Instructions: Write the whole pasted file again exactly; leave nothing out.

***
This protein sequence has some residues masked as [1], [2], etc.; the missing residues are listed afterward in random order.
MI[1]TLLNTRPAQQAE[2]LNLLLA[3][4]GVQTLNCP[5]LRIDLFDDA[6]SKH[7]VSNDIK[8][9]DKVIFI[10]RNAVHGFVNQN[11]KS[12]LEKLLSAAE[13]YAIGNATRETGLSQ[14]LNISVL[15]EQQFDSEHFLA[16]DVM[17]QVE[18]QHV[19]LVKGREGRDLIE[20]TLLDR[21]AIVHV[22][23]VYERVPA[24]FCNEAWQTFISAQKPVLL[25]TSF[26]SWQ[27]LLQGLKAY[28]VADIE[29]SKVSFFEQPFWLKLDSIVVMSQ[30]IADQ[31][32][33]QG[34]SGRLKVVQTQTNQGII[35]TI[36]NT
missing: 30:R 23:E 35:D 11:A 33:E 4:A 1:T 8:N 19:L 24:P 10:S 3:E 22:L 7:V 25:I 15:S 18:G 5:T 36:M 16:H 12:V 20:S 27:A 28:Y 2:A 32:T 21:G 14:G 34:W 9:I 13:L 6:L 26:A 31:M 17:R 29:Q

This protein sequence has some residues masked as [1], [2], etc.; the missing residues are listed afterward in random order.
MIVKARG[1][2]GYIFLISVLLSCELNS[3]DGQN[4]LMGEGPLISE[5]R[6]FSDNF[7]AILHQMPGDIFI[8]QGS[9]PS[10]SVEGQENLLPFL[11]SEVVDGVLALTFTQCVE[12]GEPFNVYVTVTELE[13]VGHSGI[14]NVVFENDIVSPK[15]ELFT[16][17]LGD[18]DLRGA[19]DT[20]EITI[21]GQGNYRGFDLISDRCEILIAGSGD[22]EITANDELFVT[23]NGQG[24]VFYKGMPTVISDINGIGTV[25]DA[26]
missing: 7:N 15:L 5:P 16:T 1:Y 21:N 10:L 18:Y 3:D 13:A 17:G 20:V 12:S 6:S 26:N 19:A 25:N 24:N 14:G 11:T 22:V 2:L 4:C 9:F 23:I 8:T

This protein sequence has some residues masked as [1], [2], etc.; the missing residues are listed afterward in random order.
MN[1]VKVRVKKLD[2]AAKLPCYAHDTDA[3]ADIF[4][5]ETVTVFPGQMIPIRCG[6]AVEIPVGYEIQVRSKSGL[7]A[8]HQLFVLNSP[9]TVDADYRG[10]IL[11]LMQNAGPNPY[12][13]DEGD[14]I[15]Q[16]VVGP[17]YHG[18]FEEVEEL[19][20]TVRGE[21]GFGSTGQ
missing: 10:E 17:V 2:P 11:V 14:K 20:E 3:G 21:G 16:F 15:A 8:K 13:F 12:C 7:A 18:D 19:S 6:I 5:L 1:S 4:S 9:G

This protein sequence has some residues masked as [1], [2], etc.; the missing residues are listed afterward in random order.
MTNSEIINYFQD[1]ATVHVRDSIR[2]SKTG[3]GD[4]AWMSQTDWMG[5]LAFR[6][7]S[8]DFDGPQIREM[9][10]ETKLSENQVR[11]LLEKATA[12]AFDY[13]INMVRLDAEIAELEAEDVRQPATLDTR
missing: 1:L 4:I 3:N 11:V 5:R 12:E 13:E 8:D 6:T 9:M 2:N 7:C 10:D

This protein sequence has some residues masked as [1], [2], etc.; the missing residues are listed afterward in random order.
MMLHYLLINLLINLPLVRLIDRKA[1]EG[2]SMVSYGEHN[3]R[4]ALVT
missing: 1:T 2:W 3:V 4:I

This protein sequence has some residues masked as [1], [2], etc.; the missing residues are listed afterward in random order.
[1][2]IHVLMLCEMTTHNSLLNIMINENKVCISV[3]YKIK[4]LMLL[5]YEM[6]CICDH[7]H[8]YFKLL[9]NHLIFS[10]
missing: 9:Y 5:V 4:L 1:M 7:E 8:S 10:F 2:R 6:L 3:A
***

This protein sequence has some residues masked as [1], [2], etc.; the missing residues are listed afterward in random order.
MI[1]TLLNTRPAQQAE[2]LNLLLA[3][4]GVQTLNCP[5]LRIDLFDDA[6]SKH[7]VSNDIK[8][9]DKVIFI[10]RNAVHGFVNQN[11]KS[12]LEKLLSAAE[13]YAIGNATRETGLSQ[14]LNISVL[15]EQQFDSEHFLA[16]DVM[17]QVE[18]QHV[19]LVKGREGRDLIE[20]TLLDR[21]AIVHV[22][23]VYERVPA[24]FCNEAWQTFISAQKPVLL[25]TSF[26]SWQ[27]LLQGLKAY[28]VADIE[29]SKVSFFEQPFWLKLDSIVVMSQ[30]IADQ[31][32][33]QG[34]SGRLKVVQTQTNQGII[35]TI[36]NT
missing: 30:R 23:E 35:D 11:A 33:E 4:A 1:T 8:N 19:L 24:P 10:S 3:E 22:L 7:V 25:I 15:S 18:G 5:T 36:M 16:H 12:V 20:S 27:A 28:Y 2:A 32:T 21:G 14:G 34:W 9:I 13:L 6:L 26:A 31:M 17:R 29:Q

This protein sequence has some residues masked as [1], [2], etc.; the missing residues are listed afterward in random order.
MIVKARG[1][2]GYIFLISVLLSCELNS[3]DGQN[4]LMGEGPLISE[5]R[6]FSDNF[7]AILHQMPGDIFI[8]QGS[9]PS[10]SVEGQENLLPFL[11]SEVVDGVLALTFTQCVE[12]GEPFNVYVTVTELE[13]VGHSGI[14]NVVFENDIVSPK[15]ELFT[16][17]LGD[18]DLRGA[19]DT[20]EITI[21]GQGNYRGFDLISDRCEILIAGSGD[22]EITANDELFVT[23]NGQG[24]VFYKGMPTVISDINGIGTV[25]DA[26]
missing: 7:N 15:L 5:P 16:T 1:Y 21:N 10:L 18:Y 3:D 13:A 17:G 20:V 12:S 6:S 26:N 19:A 25:N 24:N 14:G 11:T 22:V 2:L 4:C 9:F 23:I 8:T

This protein sequence has some residues masked as [1], [2], etc.; the missing residues are listed afterward in random order.
MN[1]VKVRVKKLD[2]AAKLPCYAHDTDA[3]ADIF[4][5]ETVTVFPGQMIPIRCG[6]AVEIPVGYEIQVRSKSGL[7]A[8]HQLFVLNSP[9]TVDADYRG[10]IL[11]LMQNAGPNPY[12][13]DEGD[14]I[15]Q[16]VVGP[17]YHG[18]FEEVEEL[19][20]TVRGE[21]GFGSTGQ
missing: 10:E 17:V 2:P 11:V 14:K 20:E 3:G 21:G 16:F 15:A 8:K 13:F 12:C 7:A 18:D 19:S 6:I 5:L 1:S 4:S 9:G

This protein sequence has some residues masked as [1], [2], etc.; the missing residues are listed afterward in random order.
MTNSEIINYFQD[1]ATVHVRDSIR[2]SKTG[3]GD[4]AWMSQTDWMG[5]LAFR[6][7]S[8]DFDGPQIREM[9][10]ETKLSENQVR[11]LLEKATA[12]AFDY[13]INMVRLDAEIAELEAEDVRQPATLDTR
missing: 1:L 4:I 3:N 11:V 5:R 12:E 13:E 8:D 6:T 9:M 2:N 7:C 10:D

This protein sequence has some residues masked as [1], [2], etc.; the missing residues are listed afterward in random order.
MMLHYLLINLLINLPLVRLIDRKA[1]EG[2]SMVSYGEHN[3]R[4]ALVT
missing: 1:T 2:W 3:V 4:I

This protein sequence has some residues masked as [1], [2], etc.; the missing residues are listed afterward in random order.
[1][2]IHVLMLCEMTTHNSLLNIMINENKVCISV[3]YKIK[4]LMLL[5]YEM[6]CICDH[7]H[8]YFKLL[9]NHLIFS[10]
missing: 9:Y 5:V 4:L 1:M 7:E 8:S 10:F 2:R 6:L 3:A